Hillary Clinton has pneumonia — how concerned should we really be?

Source: Getty Images
Source: Getty Images

On Sunday, Sept. 11, Democratic candidate Hillary Clinton was seen shakily making her way to a vehicle after leaving a 9/11 memorial service in New York. Clinton's doctor, Lisa Bardack, announced she'd recently diagnosed Clinton with pneumonia — a common pneumococcal disease caused by bacteria or viruses that infects the lungs — and that Clinton had become "overheated and dehydrated." The diagnosis came after Clinton experienced a coughing fit Bardack believed to be from allergies. 

Bardack said Clinton was "recovering nicely." The presidential hopeful has since cancelled a trip to California in order to rest.

The news bolstered conservative claims that Clinton's health would be bad news for the country. In a headline published Sept. 6, Drudge Report wrote that a coughing fit left Clinton's health status "up in the air." A month earlier, an InfoWars writer intimated that the candidate's body was destroying itself, according to the Daily Beast.

While the more inflammatory posts took on the tone of conspiracy theories, Clinton's Sept. 11 stumble caused speculation across the board about What It All Means.

Pneumonia is common and not necessarily something to worry about — 5 to 10 million Americans get it every year. Though up to 70,000 people die of pneumonia annually, most cases respond well to treatment.

So is Clinton's bout of pneumonia a temporary, minor health issue, or is it a symptom of a more serious chronic illness that would — like some on the right side of the aisle allege — make her unfit to lead a nation?

Here's the deal with pneumonia: Just having it doesn't make you a chronically sick person. Even in a healthy person 65 or older — meaning both Clinton and Republican candidate Donald Trump — pneumonia is common.

"Other than her age, she doesn't have the risk factors of pneumonia," Dr. William Schaffner, a professor of medicine at Vanderbilt University School of Medicine's division of infectious diseases who hasn't treated Clinton, said in a phone interview Monday. "I suspect what happened is, in the course of meetings and campaigning and meeting thousands of people, she picked up a viral infection."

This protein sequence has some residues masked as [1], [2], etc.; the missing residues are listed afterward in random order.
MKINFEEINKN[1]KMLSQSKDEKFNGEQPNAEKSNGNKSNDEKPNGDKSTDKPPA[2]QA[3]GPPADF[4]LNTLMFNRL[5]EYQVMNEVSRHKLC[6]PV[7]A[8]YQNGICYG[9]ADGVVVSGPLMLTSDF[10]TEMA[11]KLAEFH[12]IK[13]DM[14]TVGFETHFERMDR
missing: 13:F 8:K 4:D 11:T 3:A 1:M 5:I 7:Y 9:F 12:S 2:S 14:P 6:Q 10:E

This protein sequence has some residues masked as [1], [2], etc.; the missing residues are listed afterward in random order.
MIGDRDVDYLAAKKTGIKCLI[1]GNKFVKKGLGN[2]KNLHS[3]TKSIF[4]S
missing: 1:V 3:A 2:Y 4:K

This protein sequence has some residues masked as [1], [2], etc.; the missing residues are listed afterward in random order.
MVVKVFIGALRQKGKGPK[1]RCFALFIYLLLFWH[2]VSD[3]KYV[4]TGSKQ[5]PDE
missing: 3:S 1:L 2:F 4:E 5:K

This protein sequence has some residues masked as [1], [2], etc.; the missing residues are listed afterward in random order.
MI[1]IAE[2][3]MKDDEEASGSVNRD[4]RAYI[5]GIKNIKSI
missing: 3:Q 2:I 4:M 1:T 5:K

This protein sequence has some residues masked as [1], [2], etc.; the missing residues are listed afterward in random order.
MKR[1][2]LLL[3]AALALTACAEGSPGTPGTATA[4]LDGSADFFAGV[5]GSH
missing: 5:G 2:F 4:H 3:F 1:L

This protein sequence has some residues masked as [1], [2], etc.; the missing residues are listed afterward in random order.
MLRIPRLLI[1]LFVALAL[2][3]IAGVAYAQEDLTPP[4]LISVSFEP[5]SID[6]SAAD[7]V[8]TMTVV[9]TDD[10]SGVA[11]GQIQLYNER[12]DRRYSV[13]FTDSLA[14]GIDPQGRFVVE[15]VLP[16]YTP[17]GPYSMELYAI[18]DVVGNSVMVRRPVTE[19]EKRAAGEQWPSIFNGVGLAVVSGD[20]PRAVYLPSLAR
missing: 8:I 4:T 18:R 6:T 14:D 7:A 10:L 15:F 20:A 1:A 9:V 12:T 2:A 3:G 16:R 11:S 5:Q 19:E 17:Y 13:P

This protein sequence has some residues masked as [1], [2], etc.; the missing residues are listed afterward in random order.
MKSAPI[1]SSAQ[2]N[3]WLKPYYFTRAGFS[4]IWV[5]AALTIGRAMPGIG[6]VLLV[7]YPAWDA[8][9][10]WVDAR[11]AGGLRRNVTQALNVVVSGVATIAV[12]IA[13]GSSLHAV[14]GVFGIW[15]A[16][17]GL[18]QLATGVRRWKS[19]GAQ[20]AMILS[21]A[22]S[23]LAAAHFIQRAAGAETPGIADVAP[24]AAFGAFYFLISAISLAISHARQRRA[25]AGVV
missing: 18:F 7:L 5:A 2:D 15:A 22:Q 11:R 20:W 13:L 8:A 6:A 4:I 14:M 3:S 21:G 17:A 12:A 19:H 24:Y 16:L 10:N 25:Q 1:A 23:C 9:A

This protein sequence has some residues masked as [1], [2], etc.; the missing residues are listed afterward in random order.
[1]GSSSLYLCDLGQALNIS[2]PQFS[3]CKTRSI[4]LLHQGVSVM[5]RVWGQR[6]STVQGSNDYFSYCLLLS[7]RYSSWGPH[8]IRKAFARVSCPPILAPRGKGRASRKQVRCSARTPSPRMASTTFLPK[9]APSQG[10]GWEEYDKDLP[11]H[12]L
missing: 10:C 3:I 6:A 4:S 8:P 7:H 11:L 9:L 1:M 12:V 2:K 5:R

Viral infections predispose people to developing pneumonia, Schaffner said. That combined with the trappings of an active campaign schedule — less sleep, fewer fluids, high energy output — make getting sick almost inevitable. Since pneumonia can cause dehydration, "You can see how she might get a little woozy," Schaffner said.

After Clinton left the memorial service, she was taken to daughter Chelsea Clinton's apartment to cool down and rehydrate. Upon leaving, she interacted with a young fan — a move that only heightened the suspicion and criticism. People wondered if it showed a lapse in judgement: If Clinton had pneumonia — which can be contagious — why was she risking infecting a sweet little kid?

It's a heck of a smear to imply a presidential candidate carelessly puts children at risk of contracting an illness. But pneumonia doesn't work that way.

"It's really hard to infect somebody else in conversation," Dr. Paul Waytz, a Minnesota rheumatologist who specializes in rheumatology and autoimmune disease, and who hasn't treated Clinton, said in a phone interview Monday. To pass the illness onto the girl, Clinton would "have to be sneezing and coughing all over her, and even then it's really difficult."

Does pneumonia make Clinton unfit to lead? For a bout of pneumonia to mean real problems, Clinton would have to have a history of a recurring ailment — chronic lung disease, chronic smoker, chronic obstructive pulmonary disease and so on. Those problems would indicate lung damage, according to Waytz. 

But as far as anyone knows, the closest thing Clinton has to a chronic respiratory problem is seasonal pollen allergies. Because of allergies, Waytz said, her body may have a harder time clearing out bacteria.

"Someone who has allergic sinus problems or a touch of allergic asthma are more predisposed to pneumonia," Waytz said. "Throw in the stress of the campaign trail and not drinking enough, it isn't surprising. But it doesn't bode anything ill for the future."

Of course, because transparency apparently means literally revealing your guts to the public, Trump has previously challenged Clinton via Twitter to reveal her detailed medical records. But unless those medical records reveal startling news about the state of Clinton's internal organs, this is just a person having an incredibly normal illness while in an incredibly critical light.

"People need to chill on this and move on," Waytz said.

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Max Plenke

Max Plenke is a staff writer at Mic, where he covers breaking news, climate science, health and the future. His work has appeared in Esquire, GQ and Wallpaper. Send story tips to max@mic.com.

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